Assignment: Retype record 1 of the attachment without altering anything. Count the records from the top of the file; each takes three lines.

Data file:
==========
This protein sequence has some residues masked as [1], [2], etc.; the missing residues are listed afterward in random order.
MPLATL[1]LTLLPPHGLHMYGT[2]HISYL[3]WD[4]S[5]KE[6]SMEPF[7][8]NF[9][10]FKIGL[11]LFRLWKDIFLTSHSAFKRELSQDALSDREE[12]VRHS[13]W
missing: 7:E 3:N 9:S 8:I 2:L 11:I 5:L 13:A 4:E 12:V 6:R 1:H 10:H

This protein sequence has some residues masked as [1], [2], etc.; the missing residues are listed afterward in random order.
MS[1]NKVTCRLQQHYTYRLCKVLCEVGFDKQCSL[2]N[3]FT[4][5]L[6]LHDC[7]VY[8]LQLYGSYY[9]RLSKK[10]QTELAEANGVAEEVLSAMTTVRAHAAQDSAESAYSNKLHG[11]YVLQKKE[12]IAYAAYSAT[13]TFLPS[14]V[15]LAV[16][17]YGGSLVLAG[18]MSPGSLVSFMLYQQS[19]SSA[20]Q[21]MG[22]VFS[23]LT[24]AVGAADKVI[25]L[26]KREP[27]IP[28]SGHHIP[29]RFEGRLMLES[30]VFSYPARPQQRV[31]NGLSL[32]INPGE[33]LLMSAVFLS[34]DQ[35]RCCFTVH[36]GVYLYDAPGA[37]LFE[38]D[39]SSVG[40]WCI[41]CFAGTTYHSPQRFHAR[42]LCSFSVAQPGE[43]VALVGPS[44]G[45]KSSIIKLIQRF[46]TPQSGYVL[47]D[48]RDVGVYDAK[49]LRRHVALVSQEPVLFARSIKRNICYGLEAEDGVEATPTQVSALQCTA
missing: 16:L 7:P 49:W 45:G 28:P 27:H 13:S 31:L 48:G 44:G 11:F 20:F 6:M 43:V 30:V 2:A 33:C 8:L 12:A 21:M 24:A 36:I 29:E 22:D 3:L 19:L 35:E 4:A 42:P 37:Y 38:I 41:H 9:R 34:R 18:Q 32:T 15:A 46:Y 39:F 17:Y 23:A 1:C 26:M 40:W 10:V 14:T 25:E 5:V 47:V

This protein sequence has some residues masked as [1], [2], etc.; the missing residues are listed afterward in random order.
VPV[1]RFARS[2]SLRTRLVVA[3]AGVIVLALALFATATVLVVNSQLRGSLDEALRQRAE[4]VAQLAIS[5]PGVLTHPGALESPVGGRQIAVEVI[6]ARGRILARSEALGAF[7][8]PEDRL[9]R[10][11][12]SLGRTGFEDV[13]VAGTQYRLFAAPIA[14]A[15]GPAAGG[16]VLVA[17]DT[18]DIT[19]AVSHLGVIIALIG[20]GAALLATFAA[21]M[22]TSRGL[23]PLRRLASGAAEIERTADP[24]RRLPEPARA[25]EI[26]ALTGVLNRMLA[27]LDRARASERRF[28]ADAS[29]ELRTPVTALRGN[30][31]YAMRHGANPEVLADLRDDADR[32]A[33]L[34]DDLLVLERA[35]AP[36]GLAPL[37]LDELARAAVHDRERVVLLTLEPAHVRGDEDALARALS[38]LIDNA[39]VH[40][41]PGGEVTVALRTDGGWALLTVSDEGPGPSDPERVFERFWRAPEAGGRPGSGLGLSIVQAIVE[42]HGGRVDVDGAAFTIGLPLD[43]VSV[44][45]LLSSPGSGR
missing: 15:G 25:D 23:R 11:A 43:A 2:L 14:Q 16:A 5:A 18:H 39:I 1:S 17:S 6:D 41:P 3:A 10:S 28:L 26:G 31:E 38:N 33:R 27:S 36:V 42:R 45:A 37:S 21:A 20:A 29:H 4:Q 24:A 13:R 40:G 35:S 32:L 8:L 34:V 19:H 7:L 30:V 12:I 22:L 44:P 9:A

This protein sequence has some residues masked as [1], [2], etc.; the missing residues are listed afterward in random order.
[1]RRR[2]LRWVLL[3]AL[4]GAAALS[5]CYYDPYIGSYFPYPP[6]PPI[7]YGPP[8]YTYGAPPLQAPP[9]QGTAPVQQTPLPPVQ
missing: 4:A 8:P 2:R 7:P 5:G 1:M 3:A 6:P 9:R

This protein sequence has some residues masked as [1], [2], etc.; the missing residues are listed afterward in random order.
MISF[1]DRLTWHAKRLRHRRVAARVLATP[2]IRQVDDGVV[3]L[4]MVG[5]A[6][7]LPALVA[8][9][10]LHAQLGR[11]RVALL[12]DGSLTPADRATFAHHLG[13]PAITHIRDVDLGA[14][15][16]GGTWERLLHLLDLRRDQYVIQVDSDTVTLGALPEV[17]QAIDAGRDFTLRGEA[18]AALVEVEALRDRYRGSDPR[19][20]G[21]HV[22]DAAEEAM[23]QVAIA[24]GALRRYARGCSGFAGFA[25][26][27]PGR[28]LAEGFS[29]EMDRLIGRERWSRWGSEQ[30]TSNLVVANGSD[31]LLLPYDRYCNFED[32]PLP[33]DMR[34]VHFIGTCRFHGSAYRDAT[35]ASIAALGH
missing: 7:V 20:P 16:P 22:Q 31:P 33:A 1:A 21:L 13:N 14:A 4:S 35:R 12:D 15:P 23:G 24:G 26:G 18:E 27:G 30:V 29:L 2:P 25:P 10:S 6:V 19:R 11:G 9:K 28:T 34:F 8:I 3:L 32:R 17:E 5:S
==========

This protein sequence has some residues masked as [1], [2], etc.; the missing residues are listed afterward in random order.
MPLATL[1]LTLLPPHGLHMYGT[2]HISYL[3]WD[4]S[5]KE[6]SMEPF[7][8]NF[9][10]FKIGL[11]LFRLWKDIFLTSHSAFKRELSQDALSDREE[12]VRHS[13]W
missing: 7:E 3:N 9:S 8:I 2:L 11:I 5:L 13:A 4:E 12:V 6:R 1:H 10:H